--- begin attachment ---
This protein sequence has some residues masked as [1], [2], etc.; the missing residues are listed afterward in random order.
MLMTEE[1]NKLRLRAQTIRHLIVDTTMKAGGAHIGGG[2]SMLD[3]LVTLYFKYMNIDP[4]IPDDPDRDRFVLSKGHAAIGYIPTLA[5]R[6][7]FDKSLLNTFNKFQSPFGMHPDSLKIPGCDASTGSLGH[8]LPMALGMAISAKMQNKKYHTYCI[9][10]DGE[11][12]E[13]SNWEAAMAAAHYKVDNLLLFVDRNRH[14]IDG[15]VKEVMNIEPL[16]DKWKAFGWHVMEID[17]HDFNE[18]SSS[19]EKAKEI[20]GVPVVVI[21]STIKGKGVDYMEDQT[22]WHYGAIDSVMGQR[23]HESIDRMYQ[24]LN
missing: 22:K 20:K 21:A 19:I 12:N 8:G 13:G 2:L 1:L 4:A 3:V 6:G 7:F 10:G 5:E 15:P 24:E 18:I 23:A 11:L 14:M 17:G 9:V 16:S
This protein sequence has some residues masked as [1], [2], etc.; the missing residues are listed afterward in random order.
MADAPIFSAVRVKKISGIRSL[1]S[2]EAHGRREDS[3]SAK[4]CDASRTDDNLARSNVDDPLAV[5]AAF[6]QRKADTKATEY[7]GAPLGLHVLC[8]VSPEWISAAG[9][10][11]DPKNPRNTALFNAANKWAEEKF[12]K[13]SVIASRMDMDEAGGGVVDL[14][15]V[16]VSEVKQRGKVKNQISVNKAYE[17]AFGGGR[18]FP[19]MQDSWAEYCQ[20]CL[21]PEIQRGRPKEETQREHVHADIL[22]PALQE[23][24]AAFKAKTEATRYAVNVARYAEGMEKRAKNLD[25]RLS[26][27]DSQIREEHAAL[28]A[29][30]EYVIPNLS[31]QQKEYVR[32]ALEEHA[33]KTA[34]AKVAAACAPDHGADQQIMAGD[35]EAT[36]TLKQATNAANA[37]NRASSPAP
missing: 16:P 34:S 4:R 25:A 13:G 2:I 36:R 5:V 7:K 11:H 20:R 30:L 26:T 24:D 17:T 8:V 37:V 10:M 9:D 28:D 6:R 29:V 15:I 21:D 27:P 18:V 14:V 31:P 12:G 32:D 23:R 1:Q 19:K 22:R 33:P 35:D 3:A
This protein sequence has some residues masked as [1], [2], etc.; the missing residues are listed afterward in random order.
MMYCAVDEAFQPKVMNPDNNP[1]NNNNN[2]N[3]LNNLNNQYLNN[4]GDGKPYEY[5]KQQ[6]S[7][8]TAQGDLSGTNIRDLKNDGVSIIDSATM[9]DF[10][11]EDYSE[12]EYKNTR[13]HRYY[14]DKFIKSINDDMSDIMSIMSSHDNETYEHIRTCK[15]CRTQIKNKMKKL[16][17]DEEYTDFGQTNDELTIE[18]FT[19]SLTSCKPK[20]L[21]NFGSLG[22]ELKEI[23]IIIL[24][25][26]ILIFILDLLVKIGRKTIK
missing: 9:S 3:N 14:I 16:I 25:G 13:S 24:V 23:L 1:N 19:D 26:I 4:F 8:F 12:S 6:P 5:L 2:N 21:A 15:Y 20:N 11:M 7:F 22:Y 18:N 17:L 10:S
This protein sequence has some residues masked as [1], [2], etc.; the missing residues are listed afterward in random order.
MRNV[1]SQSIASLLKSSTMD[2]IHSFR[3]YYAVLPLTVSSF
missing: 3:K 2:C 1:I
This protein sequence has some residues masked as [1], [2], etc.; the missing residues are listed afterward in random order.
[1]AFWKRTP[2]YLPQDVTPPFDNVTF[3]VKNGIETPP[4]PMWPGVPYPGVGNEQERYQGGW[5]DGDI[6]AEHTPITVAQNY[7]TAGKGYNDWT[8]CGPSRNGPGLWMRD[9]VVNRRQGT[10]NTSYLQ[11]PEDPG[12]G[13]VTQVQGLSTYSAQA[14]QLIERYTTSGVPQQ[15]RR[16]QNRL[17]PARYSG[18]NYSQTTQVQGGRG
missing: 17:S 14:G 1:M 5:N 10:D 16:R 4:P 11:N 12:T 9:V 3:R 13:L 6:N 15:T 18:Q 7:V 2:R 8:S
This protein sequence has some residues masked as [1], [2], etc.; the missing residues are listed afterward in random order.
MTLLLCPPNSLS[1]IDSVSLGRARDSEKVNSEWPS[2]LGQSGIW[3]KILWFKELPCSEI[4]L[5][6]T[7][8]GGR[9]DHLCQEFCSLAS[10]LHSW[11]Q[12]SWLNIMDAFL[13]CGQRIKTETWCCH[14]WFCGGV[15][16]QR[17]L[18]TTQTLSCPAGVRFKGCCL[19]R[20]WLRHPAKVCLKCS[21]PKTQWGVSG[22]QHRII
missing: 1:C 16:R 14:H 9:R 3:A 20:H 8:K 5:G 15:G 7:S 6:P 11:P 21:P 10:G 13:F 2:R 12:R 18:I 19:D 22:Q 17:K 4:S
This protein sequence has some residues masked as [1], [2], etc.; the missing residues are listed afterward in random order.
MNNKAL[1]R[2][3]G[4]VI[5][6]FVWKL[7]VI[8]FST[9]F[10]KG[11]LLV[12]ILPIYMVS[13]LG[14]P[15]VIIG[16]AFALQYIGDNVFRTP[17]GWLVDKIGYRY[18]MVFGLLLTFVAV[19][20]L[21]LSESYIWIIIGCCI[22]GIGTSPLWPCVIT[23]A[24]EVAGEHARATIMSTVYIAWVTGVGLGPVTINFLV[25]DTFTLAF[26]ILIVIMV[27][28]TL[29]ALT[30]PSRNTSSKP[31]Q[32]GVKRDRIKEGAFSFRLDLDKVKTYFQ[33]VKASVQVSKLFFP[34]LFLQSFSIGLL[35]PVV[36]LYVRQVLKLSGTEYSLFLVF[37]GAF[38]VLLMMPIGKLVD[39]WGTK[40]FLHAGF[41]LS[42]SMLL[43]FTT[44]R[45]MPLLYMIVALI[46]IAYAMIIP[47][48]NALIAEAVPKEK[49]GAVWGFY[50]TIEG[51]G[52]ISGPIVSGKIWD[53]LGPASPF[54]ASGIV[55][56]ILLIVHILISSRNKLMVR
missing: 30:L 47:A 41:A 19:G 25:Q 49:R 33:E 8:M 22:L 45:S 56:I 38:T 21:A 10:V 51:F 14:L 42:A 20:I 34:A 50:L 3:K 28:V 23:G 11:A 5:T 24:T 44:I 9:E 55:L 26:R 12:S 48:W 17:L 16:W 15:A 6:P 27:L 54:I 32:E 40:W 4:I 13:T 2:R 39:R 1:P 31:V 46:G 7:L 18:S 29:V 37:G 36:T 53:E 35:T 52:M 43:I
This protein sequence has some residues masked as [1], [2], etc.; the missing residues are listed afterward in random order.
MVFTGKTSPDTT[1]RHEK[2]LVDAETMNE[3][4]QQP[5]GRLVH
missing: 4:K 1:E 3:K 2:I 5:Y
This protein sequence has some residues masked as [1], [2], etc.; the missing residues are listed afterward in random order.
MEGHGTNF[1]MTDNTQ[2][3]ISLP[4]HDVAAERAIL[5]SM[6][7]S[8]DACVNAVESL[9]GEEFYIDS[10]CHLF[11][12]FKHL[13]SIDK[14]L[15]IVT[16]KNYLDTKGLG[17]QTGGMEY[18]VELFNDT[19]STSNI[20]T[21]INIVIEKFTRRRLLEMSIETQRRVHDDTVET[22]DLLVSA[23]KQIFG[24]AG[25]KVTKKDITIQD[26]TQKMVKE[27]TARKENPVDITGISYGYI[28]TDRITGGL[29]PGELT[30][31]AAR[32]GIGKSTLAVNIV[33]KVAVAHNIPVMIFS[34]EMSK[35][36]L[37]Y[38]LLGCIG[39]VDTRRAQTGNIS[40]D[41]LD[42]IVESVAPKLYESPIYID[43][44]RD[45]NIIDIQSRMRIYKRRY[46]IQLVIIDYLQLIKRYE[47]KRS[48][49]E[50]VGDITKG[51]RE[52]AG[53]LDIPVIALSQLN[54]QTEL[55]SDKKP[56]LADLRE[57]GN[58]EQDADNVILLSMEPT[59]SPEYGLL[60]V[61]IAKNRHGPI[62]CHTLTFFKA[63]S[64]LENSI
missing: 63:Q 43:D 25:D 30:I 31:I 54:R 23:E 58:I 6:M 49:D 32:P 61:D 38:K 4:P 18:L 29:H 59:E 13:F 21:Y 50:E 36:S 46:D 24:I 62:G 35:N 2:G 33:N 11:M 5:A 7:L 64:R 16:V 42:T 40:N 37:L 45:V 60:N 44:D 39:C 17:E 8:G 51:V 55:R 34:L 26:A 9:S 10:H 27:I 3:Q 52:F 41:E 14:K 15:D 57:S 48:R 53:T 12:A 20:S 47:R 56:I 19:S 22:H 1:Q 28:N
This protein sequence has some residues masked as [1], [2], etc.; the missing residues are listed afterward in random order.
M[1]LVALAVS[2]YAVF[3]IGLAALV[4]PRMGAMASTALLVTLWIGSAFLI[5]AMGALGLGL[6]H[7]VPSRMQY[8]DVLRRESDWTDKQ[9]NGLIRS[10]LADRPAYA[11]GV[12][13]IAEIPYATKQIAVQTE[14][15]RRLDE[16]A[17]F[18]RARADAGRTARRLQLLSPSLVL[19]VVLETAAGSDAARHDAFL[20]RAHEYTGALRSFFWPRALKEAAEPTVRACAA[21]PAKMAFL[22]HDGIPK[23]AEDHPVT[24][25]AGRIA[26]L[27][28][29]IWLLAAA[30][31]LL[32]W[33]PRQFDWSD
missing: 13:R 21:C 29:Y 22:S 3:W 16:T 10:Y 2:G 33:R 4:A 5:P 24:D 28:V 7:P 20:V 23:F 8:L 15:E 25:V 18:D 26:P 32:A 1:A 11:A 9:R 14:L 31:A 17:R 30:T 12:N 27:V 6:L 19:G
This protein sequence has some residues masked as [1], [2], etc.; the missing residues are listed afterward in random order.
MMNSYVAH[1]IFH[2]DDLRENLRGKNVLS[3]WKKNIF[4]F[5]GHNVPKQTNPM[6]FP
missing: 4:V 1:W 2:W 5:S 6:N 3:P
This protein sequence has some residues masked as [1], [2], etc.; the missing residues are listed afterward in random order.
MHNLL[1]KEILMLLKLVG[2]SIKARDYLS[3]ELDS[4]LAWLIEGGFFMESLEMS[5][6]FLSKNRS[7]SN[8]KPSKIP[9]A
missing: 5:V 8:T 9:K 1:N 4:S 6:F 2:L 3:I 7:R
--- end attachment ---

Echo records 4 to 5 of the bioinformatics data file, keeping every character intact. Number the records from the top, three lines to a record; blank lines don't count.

This protein sequence has some residues masked as [1], [2], etc.; the missing residues are listed afterward in random order.
MRNV[1]SQSIASLLKSSTMD[2]IHSFR[3]YYAVLPLTVSSF
missing: 3:K 2:C 1:I
This protein sequence has some residues masked as [1], [2], etc.; the missing residues are listed afterward in random order.
[1]AFWKRTP[2]YLPQDVTPPFDNVTF[3]VKNGIETPP[4]PMWPGVPYPGVGNEQERYQGGW[5]DGDI[6]AEHTPITVAQNY[7]TAGKGYNDWT[8]CGPSRNGPGLWMRD[9]VVNRRQGT[10]NTSYLQ[11]PEDPG[12]G[13]VTQVQGLSTYSAQA[14]QLIERYTTSGVPQQ[15]RR[16]QNRL[17]PARYSG[18]NYSQTTQVQGGRG
missing: 17:S 14:G 1:M 5:N 10:D 16:R 4:P 11:N 12:T 9:V 3:R 13:L 6:N 15:T 18:Q 7:V 2:R 8:S